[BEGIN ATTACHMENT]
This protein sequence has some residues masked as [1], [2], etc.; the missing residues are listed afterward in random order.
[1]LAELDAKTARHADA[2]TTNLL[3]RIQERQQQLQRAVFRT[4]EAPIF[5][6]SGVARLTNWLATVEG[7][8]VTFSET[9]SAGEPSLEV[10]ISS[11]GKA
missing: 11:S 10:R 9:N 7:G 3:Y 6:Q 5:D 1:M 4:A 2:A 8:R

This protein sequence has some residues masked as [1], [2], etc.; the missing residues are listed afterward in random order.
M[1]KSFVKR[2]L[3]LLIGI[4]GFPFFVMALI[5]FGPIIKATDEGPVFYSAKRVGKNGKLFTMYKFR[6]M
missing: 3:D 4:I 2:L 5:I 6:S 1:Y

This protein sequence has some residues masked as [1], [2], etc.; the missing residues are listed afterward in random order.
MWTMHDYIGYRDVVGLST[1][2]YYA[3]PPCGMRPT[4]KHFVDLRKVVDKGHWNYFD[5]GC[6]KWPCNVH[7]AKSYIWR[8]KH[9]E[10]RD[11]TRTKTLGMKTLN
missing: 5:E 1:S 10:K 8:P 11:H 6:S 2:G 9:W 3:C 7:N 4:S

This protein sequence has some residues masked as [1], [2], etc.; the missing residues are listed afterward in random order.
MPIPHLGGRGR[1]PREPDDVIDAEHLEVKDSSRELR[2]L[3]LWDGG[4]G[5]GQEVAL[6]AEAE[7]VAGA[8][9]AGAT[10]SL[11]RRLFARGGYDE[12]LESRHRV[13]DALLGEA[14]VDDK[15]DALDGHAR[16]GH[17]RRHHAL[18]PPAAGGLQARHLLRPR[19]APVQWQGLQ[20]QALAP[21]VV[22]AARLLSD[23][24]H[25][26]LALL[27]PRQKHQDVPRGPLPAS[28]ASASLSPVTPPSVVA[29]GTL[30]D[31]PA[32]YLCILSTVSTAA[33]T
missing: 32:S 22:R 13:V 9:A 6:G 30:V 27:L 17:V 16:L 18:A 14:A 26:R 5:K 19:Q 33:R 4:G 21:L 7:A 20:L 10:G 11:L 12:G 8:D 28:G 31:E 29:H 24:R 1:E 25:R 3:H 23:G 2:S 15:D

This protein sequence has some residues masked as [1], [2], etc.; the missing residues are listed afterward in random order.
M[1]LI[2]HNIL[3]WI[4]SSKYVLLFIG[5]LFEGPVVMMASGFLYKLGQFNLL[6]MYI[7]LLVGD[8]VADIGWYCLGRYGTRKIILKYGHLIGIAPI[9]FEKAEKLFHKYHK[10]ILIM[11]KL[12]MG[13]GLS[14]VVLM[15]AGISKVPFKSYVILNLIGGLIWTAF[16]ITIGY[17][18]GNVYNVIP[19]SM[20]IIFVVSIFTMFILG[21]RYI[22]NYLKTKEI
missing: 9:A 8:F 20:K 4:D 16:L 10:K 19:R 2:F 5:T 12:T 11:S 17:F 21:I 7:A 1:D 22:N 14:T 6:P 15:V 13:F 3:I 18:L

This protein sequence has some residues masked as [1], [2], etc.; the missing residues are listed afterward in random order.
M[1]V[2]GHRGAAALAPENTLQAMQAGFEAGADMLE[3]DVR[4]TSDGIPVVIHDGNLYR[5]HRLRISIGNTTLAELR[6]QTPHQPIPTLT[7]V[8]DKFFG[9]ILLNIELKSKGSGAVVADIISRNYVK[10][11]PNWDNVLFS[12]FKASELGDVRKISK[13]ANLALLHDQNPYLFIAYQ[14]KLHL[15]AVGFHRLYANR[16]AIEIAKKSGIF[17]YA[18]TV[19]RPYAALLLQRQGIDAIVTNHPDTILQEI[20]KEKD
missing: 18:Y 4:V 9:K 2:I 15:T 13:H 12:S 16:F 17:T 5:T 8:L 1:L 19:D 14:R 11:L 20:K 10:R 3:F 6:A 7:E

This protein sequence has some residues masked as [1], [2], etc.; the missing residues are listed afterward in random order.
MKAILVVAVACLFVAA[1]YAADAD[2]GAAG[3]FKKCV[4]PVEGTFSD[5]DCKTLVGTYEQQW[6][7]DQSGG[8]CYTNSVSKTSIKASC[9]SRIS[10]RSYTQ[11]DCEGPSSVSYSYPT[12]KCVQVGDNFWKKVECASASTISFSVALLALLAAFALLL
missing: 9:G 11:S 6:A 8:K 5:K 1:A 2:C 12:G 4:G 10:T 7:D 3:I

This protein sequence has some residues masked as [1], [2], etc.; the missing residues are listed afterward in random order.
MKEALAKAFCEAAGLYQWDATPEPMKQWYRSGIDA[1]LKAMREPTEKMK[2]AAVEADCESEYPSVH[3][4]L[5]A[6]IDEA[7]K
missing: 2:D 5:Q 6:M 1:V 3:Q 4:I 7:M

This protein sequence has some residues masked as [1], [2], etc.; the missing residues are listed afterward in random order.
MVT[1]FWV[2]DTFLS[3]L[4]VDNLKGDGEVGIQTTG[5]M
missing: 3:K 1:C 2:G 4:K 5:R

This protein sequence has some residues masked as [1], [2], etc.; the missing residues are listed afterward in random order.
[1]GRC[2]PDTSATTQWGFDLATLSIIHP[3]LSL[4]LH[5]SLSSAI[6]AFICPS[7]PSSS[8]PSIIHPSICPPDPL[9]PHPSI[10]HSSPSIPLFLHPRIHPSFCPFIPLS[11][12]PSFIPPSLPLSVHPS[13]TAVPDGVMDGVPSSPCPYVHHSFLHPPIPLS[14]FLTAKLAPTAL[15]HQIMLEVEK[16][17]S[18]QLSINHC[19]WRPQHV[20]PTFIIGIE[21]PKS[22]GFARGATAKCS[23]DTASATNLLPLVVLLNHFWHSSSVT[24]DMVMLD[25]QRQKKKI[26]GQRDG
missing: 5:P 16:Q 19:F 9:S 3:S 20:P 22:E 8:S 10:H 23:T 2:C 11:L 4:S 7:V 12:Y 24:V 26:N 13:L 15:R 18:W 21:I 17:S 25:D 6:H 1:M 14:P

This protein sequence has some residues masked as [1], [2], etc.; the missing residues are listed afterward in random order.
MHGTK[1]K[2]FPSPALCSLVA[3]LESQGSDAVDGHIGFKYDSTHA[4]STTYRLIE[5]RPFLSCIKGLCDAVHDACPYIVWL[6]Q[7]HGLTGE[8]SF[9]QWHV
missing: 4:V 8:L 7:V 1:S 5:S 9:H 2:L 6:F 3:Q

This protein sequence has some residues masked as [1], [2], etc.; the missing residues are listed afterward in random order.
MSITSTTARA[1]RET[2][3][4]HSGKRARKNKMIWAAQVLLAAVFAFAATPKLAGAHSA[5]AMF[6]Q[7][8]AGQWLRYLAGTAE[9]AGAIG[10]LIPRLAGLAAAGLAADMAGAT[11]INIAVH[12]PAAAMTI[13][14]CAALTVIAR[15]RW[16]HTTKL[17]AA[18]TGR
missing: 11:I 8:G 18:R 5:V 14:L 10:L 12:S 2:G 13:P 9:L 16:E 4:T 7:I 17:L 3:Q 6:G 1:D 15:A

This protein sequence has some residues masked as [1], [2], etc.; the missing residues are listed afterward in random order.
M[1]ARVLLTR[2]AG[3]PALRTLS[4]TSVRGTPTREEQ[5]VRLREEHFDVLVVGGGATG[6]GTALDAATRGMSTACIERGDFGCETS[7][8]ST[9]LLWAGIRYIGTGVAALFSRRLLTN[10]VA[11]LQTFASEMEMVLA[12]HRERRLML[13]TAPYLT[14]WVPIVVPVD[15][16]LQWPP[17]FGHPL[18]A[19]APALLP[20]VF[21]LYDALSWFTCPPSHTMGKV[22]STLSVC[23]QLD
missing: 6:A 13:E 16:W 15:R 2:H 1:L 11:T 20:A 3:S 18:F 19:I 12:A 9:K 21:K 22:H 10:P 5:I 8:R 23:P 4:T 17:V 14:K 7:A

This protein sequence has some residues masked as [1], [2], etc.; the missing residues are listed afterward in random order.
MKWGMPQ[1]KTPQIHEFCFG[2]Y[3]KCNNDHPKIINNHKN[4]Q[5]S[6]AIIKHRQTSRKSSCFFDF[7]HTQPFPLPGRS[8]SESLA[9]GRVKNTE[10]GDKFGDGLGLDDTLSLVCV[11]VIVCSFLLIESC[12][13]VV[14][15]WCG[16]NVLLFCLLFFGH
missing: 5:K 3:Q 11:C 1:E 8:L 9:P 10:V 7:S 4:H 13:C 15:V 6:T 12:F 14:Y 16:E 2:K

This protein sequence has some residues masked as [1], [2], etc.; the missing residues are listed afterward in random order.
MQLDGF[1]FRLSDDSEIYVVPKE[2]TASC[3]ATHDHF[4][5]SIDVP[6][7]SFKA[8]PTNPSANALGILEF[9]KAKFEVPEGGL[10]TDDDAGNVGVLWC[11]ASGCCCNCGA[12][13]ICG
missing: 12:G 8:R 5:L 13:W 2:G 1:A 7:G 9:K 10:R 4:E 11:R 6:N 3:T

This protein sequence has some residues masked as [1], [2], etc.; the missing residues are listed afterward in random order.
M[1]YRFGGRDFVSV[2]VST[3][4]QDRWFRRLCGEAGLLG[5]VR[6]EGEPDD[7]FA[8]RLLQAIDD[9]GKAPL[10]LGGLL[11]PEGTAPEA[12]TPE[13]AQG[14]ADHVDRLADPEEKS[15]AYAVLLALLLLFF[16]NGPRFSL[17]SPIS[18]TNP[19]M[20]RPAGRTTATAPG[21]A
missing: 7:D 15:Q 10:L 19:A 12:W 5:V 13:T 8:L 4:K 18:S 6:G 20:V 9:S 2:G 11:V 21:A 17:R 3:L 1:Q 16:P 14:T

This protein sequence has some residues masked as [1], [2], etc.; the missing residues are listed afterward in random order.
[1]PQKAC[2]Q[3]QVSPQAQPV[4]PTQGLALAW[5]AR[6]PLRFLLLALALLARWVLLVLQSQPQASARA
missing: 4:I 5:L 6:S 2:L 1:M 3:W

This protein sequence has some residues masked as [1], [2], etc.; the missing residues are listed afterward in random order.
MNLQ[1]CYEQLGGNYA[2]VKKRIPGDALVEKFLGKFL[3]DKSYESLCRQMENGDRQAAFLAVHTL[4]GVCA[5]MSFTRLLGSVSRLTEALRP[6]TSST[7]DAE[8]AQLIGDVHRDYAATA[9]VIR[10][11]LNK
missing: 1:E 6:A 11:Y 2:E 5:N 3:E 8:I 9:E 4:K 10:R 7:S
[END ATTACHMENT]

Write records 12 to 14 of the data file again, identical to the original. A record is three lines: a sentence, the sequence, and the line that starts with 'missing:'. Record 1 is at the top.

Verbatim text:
This protein sequence has some residues masked as [1], [2], etc.; the missing residues are listed afterward in random order.
MSITSTTARA[1]RET[2][3][4]HSGKRARKNKMIWAAQVLLAAVFAFAATPKLAGAHSA[5]AMF[6]Q[7][8]AGQWLRYLAGTAE[9]AGAIG[10]LIPRLAGLAAAGLAADMAGAT[11]INIAVH[12]PAAAMTI[13][14]CAALTVIAR[15]RW[16]HTTKL[17]AA[18]TGR
missing: 11:I 8:G 18:R 5:V 14:L 10:L 12:S 2:G 13:P 9:L 16:E 4:T 7:I 17:L 3:Q 6:G 1:D 15:A

This protein sequence has some residues masked as [1], [2], etc.; the missing residues are listed afterward in random order.
M[1]ARVLLTR[2]AG[3]PALRTLS[4]TSVRGTPTREEQ[5]VRLREEHFDVLVVGGGATG[6]GTALDAATRGMSTACIERGDFGCETS[7][8]ST[9]LLWAGIRYIGTGVAALFSRRLLTN[10]VA[11]LQTFASEMEMVLA[12]HRERRLML[13]TAPYLT[14]WVPIVVPVD[15][16]LQWPP[17]FGHPL[18]A[19]APALLP[20]VF[21]LYDALSWFTCPPSHTMGKV[22]STLSVC[23]QLD
missing: 6:A 13:E 16:W 15:R 2:H 1:L 11:T 20:A 3:S 18:F 19:I 12:A 9:K 21:K 22:H 10:P 5:I 8:R 23:P 4:T 17:V 14:K 7:A

This protein sequence has some residues masked as [1], [2], etc.; the missing residues are listed afterward in random order.
MKWGMPQ[1]KTPQIHEFCFG[2]Y[3]KCNNDHPKIINNHKN[4]Q[5]S[6]AIIKHRQTSRKSSCFFDF[7]HTQPFPLPGRS[8]SESLA[9]GRVKNTE[10]GDKFGDGLGLDDTLSLVCV[11]VIVCSFLLIESC[12][13]VV[14][15]WCG[16]NVLLFCLLFFGH
missing: 5:K 3:Q 11:C 1:E 8:L 9:P 10:V 7:S 4:H 13:C 15:V 6:T 12:F 14:Y 16:E 2:K